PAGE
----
Why I object to the Michael Vick Project
The attempted reinvention of Michael Vick continues tonight with the premiere of BET’s “Michael Vick Project” — a quasi-documentary that focuses on his alleged redemption and glosses over the horrors he perpetrated on dogs.
As its name implies, the show stars Michael Vick, who, up to now at least, has been less than convincing in the role of the remorseful, regretful and rehabilitated fighter of dogs who managed to resecure a multi-million contract as an NFL quarterback.
The word on the show is it focuses little, and then only superficially, on the evils he committed — as has been the case with his appearances at schools and before youth groups on behalf of the Humane Society of the United States.
Those appearances, the TV show, and his Ed Block Courage Award — all focusing on Michael Vick’s travails, Michael Vick’s “bravery,” Michael Vick’s struggle, Michael Vick’s “redemption” — are only reinforcing the concept that one can get away with murder, or at least end up sitting pretty afterwards, at least when the perpetrator is a quarterback and the victims are dogs.
At this point, let me say that I’m all for rehabilitation, and all for second chances. In the eight years I reported about and hung out with prisoners — murderers even — I came to know, trust and, in a few cases, even respect many of them. I’m not a throw away the key kind of guy.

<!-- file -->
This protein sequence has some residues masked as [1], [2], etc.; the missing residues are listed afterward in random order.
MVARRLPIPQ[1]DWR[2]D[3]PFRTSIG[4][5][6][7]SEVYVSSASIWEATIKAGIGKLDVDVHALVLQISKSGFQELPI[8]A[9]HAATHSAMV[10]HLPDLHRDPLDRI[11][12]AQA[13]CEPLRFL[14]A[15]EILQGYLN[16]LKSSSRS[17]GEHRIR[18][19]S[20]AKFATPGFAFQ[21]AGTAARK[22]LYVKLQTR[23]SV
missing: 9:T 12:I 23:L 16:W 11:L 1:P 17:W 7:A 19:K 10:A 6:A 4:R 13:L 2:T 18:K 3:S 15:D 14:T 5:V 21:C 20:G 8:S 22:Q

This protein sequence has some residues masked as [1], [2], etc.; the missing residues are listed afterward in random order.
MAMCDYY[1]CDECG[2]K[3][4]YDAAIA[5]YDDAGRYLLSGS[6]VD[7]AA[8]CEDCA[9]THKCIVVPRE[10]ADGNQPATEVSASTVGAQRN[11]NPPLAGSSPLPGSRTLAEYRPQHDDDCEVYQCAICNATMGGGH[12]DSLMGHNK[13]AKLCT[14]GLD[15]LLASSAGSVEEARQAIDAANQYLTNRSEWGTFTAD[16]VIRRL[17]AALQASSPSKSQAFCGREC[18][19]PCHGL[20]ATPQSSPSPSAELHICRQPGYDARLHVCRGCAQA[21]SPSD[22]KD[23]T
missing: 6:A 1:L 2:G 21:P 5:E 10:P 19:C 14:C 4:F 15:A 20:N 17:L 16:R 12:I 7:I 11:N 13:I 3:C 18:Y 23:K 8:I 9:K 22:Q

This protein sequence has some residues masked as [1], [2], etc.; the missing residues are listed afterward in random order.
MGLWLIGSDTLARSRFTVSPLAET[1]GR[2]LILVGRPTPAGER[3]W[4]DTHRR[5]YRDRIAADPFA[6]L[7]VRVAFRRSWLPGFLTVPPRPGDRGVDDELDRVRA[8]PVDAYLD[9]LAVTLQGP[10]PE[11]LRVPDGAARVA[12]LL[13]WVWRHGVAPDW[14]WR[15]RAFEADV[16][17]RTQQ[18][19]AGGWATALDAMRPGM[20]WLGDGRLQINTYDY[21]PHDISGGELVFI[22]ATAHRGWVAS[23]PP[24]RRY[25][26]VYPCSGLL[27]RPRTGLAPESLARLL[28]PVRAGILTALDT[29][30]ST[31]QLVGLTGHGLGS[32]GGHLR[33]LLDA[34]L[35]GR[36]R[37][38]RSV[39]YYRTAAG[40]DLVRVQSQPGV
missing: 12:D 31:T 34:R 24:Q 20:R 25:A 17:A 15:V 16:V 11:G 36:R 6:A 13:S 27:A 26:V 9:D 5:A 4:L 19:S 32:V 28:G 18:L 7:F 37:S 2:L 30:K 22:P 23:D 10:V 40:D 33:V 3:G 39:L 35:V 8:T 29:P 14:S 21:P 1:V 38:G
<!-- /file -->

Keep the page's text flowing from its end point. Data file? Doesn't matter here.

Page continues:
But allowing a convict to return to society is one thing. Seeing him return to the NFL, giving him a TV show, and topping it off with a “courage award” based on — what? — are quite another.
Michael Vick has every right to pursue and obtain those things. I’m not saying he should be banned from reaping riches, or anything else, with the possible exception of dog ownership — only that it turns my stomach to watch it all, and to watch the masses not just accept it, but throw their support behind him.
Yes, he served his time. Yes, he has a right to make a living. Yes, he can throw a football. But as for his choreographed image makeover, I’m not buying it — based on the comments he has made and his seemingless emotionless demeanor. I’ve yet to see any remorse in his face, and I’ve heard far more, from him, about his suffering than that of his dogs.
There’s no question he — and many others — are putting a lot of work into redeeming his image, but that’s different from redeeming oneself.
In an a radio interview with Dan Patrick this week to promote the TV show (it premieres tonight at 10 on BET), Vick was asked if he would still be fighting dogs if he hadn’t been caught.
“That’s the scary thing,” Vick responded. “I think about it. I would have continued to put my life in jeopardy. From a distance I would have still been involved.”
James DuBose, CEO of Dubose Entertainment, which is producing the Michael Vick Project, said, “We hope his story will be one in which years from now, people particularly young men, will view and learn valuable lessons from.”
My fear — given that in the year since he completed his less than two-year prison sentence he’s been signed up as Philadelphia Eagles quarterback, given a TV show and will be honored in March with an award — is that those lessons may not be the right ones.
Posted by John Woestendiek February 2nd, 2010 under Muttsblog.
Tags: bet, dan patrick, documentary, dog, dog fighting, dogfighting, dogs, editorial, image, michael vick, michael vick project, opinion, redemption, remorse, series, television, tv, vick